Alarm as campaign cash Bill stalls
Posted Thursday, September 20 2012 at 22:30
What proposed law seeks to do
- Place a cap on the amount of money a politician can use in an election.
- Harsh penalties for those who infringe on financial rules during campaigns.
- To bridge the funding gap between political parties, curb corruption, limit the influence of special interests.
- Force parties to be accountable to members.
Parliament has delayed passing a crucial Bill to control campaign expenditure, raising fears of another round of excessive use of money in next year’s elections.
The Commission for the Implementation of the Constitution (CIC) questioned the delay, stating that the Campaign Financing Bill was a key law in the election campaigns which have intensified ahead of the March 4, 2013, polls.
CIC chairman Charles Nyachae said they submitted the Bill to the Attorney General’s office six weeks ago and debate on the proposed law should have started.
“It is not clear why there is a delay in the passage of the Bill. This is a vital piece of legislation as far as the electoral process is concerned. Delaying undermines the very electoral process,” he said on phone.
As he spoke, the Constitution Implementation Oversight Committee (CIOC) declared the Bill should be passed before MPs take a break.
CIOC chairman Abdikadir Mohamed spoke of “man-made barriers” being placed on the path of enacting laws which were sensitive to the political elite.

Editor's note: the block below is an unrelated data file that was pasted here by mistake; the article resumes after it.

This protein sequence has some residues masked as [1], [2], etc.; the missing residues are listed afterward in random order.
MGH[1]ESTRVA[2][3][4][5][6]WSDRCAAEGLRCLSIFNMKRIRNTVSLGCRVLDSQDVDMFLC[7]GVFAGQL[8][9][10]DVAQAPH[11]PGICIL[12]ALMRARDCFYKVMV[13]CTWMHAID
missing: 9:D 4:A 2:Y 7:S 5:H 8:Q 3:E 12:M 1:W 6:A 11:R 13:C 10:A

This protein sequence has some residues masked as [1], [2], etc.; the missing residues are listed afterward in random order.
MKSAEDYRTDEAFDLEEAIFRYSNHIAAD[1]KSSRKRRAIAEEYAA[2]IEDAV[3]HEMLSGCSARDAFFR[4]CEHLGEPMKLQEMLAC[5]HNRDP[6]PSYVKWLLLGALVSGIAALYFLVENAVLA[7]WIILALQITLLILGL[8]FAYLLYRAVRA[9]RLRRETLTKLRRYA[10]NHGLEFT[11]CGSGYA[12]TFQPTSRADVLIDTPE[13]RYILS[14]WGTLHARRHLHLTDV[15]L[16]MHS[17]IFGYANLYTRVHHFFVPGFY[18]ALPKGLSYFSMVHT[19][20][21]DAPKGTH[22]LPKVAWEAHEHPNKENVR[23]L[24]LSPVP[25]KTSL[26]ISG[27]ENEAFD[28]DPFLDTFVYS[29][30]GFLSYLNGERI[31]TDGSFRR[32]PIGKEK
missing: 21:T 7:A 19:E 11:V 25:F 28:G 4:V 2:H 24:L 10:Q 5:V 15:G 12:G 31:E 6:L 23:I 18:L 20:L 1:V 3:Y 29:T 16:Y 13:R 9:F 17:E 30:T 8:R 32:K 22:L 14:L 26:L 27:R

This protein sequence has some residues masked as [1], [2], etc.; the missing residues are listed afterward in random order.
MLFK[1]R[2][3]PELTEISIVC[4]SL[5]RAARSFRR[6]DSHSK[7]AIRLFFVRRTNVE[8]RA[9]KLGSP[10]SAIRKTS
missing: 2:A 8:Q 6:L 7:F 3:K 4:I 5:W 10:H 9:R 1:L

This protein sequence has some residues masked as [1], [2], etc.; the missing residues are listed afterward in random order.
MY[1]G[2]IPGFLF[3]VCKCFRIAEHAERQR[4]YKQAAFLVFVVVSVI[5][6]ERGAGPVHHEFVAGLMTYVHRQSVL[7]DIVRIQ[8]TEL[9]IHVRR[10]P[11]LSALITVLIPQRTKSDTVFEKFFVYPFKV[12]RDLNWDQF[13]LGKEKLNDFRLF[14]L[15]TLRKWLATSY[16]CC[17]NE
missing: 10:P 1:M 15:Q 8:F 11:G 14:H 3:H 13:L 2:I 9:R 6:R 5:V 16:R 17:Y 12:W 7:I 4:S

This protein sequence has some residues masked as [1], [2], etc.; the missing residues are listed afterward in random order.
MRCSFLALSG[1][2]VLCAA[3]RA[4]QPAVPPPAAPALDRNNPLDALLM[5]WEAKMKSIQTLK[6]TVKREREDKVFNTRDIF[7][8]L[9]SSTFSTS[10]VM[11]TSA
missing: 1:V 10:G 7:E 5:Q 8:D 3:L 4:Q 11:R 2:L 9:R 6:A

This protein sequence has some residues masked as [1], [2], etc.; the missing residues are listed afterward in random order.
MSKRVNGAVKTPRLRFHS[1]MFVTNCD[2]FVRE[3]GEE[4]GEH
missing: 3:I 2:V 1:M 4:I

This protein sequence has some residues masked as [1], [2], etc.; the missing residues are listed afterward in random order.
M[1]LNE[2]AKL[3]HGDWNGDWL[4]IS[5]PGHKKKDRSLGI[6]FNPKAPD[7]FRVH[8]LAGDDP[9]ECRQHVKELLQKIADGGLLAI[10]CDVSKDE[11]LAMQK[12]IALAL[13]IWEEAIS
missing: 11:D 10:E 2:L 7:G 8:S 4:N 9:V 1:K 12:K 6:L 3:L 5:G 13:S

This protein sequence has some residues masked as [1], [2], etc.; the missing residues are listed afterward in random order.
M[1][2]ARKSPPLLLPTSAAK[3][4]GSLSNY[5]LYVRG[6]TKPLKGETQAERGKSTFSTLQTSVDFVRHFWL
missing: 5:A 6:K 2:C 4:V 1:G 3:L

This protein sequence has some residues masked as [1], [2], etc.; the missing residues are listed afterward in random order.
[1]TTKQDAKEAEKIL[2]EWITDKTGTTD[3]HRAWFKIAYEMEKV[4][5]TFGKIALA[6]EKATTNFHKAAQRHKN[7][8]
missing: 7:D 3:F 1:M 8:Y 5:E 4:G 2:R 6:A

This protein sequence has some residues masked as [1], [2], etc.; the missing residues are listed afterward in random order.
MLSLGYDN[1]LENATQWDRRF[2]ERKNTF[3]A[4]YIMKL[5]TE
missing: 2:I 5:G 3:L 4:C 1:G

“There is concern that there could be man-made barriers blocking enactment of crucial laws such as the Campaign Financing Bill. This is a crucial law and we have strongly advised the House Business Committee not to adjourn the House until it is passed,” he said.
The importance of the proposed law came to the limelight last week when the Global Commission on Elections, Democracy and Security chaired by former UN Secretary General Kofi Annan warned that use of uncontrolled and undisclosed funds in campaigns posed a threat to the credibility of elections.
In their Deepening Democracy: A strategy For Improving the Integrity of Elections Worldwide report, they warned that criminals were using their deep pockets to influence the outcome of elections in some countries. They called for rigorous regulation of the use of funds in campaigns.
“Uncontrolled, undisclosed and opaque political finance poses a fundamental threat to the integrity of elections. This means that low-income voters have less and less influence over political outcomes. In order to halt these corrosive effects on the integrity of elections and democratic governance, democracies must regulate rigorously and control political finance,” the report says.
The Bill seeks to clean up elections by eliminating bribery of politicians by tycoons and other special interests in an election.